In 1925, the Los Angeles Police Revolver and Athletic Club was formed by a private organization of sworn members of the Department who opened an onsite pistol range, restaurant and café. In 1973, the Rock Garden was listed as No. 110 on the list of “Historic-Cultural Monuments” in Los Angeles, providing official recognition and protection for Los Angeles’ most significant and cherished historic resources

Patrol Shifts, Vertical Staff Meetings and Coffee with the Chief

Since I've been Chief, I have remained committed to meeting with you and working side by side with you to gain insight from where you sit and work everyday. I need to know what's important to you and what your likes and frustrations are when it comes to work efficiency or past practices. I find there is so much value in these meetings, which often prompts great suggestions I can work on that will improve your job effectiveness and ability to do your work.

Some have asked the status of the multi-function rifle racks. Motor Transport Division personnel are working very hard and quickly as possible to continue installing the racks in every new black and white police vehicle being rolled out this year. They are working hard for you, so please do all you can to take care of these new cars and your equipment.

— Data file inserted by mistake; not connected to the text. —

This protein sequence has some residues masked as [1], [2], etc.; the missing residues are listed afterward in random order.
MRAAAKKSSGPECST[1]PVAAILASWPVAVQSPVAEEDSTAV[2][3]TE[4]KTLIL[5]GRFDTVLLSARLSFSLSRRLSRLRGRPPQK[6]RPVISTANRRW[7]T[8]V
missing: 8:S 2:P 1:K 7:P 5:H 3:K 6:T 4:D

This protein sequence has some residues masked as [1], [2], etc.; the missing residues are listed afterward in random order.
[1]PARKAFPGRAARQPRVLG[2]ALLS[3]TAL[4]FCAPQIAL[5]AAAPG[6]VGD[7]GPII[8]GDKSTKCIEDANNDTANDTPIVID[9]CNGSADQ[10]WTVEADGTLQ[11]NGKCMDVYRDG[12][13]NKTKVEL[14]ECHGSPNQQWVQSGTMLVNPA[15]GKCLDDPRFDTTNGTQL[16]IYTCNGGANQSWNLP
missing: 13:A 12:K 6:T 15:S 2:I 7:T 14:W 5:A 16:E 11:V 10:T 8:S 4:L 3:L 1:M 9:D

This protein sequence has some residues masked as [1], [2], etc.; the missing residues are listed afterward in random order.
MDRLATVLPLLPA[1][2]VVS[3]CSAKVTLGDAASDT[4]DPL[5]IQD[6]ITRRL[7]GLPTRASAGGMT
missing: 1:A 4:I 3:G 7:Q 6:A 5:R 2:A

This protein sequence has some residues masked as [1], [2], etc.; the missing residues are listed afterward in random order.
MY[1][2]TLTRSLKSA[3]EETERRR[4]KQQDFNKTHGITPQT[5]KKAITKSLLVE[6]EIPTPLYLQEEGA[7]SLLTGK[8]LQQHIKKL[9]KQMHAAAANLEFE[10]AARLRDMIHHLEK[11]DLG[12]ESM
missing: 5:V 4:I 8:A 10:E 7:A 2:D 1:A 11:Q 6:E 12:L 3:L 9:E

Most recently, I was asked when the Digital In Car Video (DICV) cameras will be rolled out citywide. As of now, the infrastructure within Operations Central Bureau (OCB) is being installed and will be up and running in the black and whites by late summer and completion is expected by the end of the year. Operations West Bureau (OWB) is next and we have funding already identified for it. Eventually DICV will go citywide and the Department will continue to move forward. Currently the DICV software system upgrade for OSB is in progress and will continue as the infrastructure is built out across OCB.

Lastly, in 2013 the City allowed hiring for some of our civilian workforce and this should continue into 2014. I will continue to push for these new hires, upgrades and certification of eligible lists via the Managed Hiring Committee.